“It‟s late. I got to be home.”
“I knew a man who became a house,” she said. “He didn‟t like it. He stayed quiet for thirty years, and watched all the people inside grow up, and be just like their folks, all nasty and dirty and leaving his walls to flake, and the bathrooms were unbeatable. So he spit them out one morning, furniture and all, and shut his doors and locked them.”
“You heard me. Upchucked. The poor house was so disgusted he changed back into a man, but he was older and he had a cancer and his heart was bad because of all the abuse he had lived with. He died soon after.”
I laughed, not because the man had died, but because I knew such things were lies. “That‟s silly,” I said.
“Then here‟s another. There was a cat who wanted to eat butterflies. Nothing finer in the world for a cat than to stalk the grass, waiting for black-and-pumpkin butterflies. It crouches down and wriggles its rump to dig in the hind paws, then it jumps. But a butterfly is no sustenance for a cat. It‟s practice. There was a little girl about your age—might have been your sister, but she won‟t admit it—who saw the
cat and decided to teach it a lesson. She hid in the taller grass with two old kites under each arm and waited for the cat to come by stalking. When it got real close, she put on her mother‟s dark glasses, to look all bug-eyed, and she jumped up flapping the kites. Well, it was just a little too real, because in a trice she found herself flying, and she was much smaller than she had been, and the cat jumped at her. Almost
got her, too. Ask your sister about that sometime. See if she doesn‟t deny it.”
“How‟d she get back to be my sister again?”
“She became too scared to fly. She lit on a flower and found herself crushing it. The glasses broke, too.”
“My sister did break a pair of Mom‟s glasses once.”
The woman smiled.
“I got to be going home.”
“Tomorrow you bring me a story, okay?”
I ran off without answering. But in my head, monsters were already rising. If she thought I was scared, wait until she heard the story I had to tell! When I got home my older sister, Barbara, was fixing lemonade in the kitchen. She was a year older than I but acted as if she were grown-up. She was a good six inches taller, and I could beat her if I got in a lucky punch, but no other way—so her power over me was awesome. But we were usually friendly.
“Where you been?” she asked, like a mother.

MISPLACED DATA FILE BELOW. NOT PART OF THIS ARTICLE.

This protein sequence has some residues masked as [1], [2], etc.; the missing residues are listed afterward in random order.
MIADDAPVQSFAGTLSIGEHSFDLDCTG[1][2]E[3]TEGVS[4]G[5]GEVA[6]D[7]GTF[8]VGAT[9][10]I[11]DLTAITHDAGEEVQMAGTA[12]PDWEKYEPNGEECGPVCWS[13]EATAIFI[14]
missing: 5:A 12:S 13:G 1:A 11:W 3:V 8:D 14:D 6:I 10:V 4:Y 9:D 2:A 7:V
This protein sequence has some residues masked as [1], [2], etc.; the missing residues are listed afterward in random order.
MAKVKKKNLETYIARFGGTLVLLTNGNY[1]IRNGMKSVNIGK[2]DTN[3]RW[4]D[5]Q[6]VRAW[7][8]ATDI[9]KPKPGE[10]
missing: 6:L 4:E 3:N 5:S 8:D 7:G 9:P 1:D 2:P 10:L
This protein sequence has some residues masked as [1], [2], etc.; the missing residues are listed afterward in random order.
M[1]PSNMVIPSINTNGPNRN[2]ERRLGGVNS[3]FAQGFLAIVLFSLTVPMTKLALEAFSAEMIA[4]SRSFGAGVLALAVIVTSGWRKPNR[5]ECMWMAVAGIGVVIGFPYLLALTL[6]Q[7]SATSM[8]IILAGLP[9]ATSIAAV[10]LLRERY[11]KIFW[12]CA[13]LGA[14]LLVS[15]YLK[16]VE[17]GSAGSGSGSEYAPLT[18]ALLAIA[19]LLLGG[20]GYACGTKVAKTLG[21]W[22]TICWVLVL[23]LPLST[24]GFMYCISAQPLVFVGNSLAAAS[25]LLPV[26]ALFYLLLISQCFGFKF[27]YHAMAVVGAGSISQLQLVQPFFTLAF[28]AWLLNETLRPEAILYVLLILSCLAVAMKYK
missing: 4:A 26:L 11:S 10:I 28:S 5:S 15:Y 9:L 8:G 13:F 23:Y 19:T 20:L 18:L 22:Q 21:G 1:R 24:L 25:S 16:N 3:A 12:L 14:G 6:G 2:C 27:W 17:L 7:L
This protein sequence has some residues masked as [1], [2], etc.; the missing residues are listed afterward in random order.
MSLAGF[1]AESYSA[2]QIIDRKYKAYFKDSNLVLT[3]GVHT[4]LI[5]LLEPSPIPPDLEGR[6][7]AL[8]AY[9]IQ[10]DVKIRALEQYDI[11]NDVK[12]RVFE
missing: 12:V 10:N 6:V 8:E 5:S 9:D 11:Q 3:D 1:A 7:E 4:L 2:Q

“Somebody tattled on you,” I said.
Her eyes went doe-scared, then wizened down to slits. “What‟re you talking about?”
“Somebody tattled about what you did to Mom‟s sunglasses.”
“I already been whipped for that,” she said nonchalantly. “Not much more to tell.”
“Oh, but I know more.”
“Was not playing doctor,” she said. The youngest, Sue-Ann, weakest and
most full of guile, had a habit of telling the folks somebody or other was playing doctor. She didn‟t know what it meant—I just barely did—but
it had been true once, and she held it over everybody as her only vestige of power.
“No,” I said, “but I know what you were doing. And I won‟t tell anybody.”
“You don‟t know nothing,” she said. Then she accidentally poured half a-pitcher of lemonade across the side of my head and down my front. When Mom came in I was screaming and swearing like Dad did when he fixed the cars, and I was put away for life plus ninety years in the bedroom I shared with younger brother Michael. Dinner smelled better than usual that evening, but I had none of it. Somehow I wasn‟t brokenhearted. It gave me time to think of a scary story for the country-colored woman on the rock.
* * * *
School was the usual mix of hell and purgatory the next day. Then the hot, dry winds cooled and the bells rang and I was on the dirt road again, across the southern hundred acres, walking in the lees and shadows of the big cotton woods. I carried my Road-Runner lunch pail and my pencil box and one book—a handwriting manual I hated so much I tore pieces out of it at night, to shorten its lifetime—and I walked slowly,
to give my story time to gel.
She was leaning up against a tree, not far from the rock. Looking back, I can see she was not so old as a boy of eight years thought. Now I see her lissome beauty and grace, despite the dominance of grey in her reddish hair, despite the crow‟s-feet around her eyes and the